Floods Monitoring

Floods Monitoring

Mary-Jeanne Adler (National Institute of Hydrology and Water Management, Romania)
DOI: 10.4018/978-1-4666-9619-8.ch008
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Romania experiences severe flooding problems almost every year. Within the last decade, floods have resulted in more than 200 deaths and estimated economic damages of $92 million per year. Also, between 1992 and 2012, there were 700 reported accidental chemical spills in Romania, some of them resulting in trans-boundary impacts. In this chapter is described the Romanian flood early warning system concept realized by the National Institute of Hydrology and Water Management (INHGA) under the auspices of Ministry of Environment and Climate Change (in former time Ministry of Environmental and Waters – MoEW) and DESWAT project. Beginning with 2014, DESWAT (Destructive Waters Abatement and Control) flood monitoring system is functional in all Romania.
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Before 2006 Romanian flood early warning system, referred to as the “legacy” system, relied largely on manual monitoring and data collection methods. Data are not maintained in computer databases, nor does the system currently have the capabilities to share electronic data among users. Flooding forecasts relied on the experience of managers to interpret hydrologic data, combine with weather forecasts, and make decisions based on their knowledge of the topography of river basins and sub-river basins. The existing system utilized a variety of communication modes to transmit data including fax, telephone, dedicated land line, line-of-sight radio and GSM.

The cornerstone of the proposed DESWAT (Destructive Waters Abatement and Control) project investment to improve the legacy system was the real-time hydrologic data provided by automated stations. Instead of data collected once or twice a day, automated stations provide observation data continuously. To maximize the benefits of this enhanced monitoring capability, reliable, high-speed communications was set-up to transmit data to a network of computers that are used to manage hydrological and meteorological databases. Under DESWAT, managers are able to complement their forecasting experience with the predictive power of computer-based forecasting models.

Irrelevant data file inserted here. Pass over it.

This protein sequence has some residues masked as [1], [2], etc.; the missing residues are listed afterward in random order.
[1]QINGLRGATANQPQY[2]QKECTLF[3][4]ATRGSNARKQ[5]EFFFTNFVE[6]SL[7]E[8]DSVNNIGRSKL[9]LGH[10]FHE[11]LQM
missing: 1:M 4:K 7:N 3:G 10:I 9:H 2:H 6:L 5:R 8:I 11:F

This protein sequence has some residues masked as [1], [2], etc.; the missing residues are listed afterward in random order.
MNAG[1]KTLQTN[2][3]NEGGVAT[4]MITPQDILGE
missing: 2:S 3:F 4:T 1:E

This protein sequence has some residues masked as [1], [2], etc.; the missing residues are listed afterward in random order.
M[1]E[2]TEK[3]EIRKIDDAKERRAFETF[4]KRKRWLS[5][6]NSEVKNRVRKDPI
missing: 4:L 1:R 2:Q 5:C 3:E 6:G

Finally, improvements will be needed to broadcast flood warnings to the public to enable them to take appropriate actions. It is important to recognize that implementation of DESWAT – like automated systems in the U.S. and many European countries – will significantly enhance the capabilities of the existing institutions in Romania to increase the advance notice of flooding and assure the possibility to save lives and reduce property damage.

The distinguishing features of the DESWAT (Destructive Waters Abatement and Control Project) are:

  • 1.

    A comprehensive system of automated hydrological observation stations, complemented by rain gauge stations to enhance forecasting accuracy and speed;

  • 2.

    Multi-mode communications featuring satellite communications and, where possible, LOS radio and GSM;

  • 3.

    Hydrologic modeling capabilities to cover both flash floods in small and medium-sized basins and river forecasting in larger basins;

  • 4.

    Interface DESWAT with SIMIN (National Integrated Monitoring System) products and other data sources.


Flood Monitoring And Early Warning System

To assist Romanian authorities in assessing the investment required in terms of upgrading monitoring, data management, communications, and modeling capabilities, USAID contracted Development Alternatives, Inc. (DAI) under the Integrated Water and Coastal Resources Management Indefinite Quantity Contract to address four issues: 1) confirm the feasibility of the DESWAT concept (legal, institutional, functional); 2) determine the system requirements for implementation; 3) analyze the costs; and 4) provide recommendations on how the investment could be financed and elaborate an implementation plan. The DAI team has conducted a thorough analysis of the data collection and transmission components of the DESWAT concept, together with INHGA (National Institute of Hydrology and Water Management) and ANAR (National Administration “Romanian Waters”). The other important components of DESWAT – hydrological modeling and decision support system, and the interface or linkage between DESWAT and SIMIN (National Integrated Monitoring System) meteorological data and forecasts, as well as other data – were analyzed by Burgess and Niple (beneficiary of an USTDA grant) and Lockheed Martin, respectively, which got the responsibility for the DESWAT system implementation. The description of the DESWAT system is based on the concept INHGA described getting support through the USAID and USTDA (United States Trade and Development Agency) grants and the design the contracted companies elaborated under the Feasibility Study and Pilot activity in Lapus Basin, as well as of the experience INHGA got under the DESWAT implementation period.

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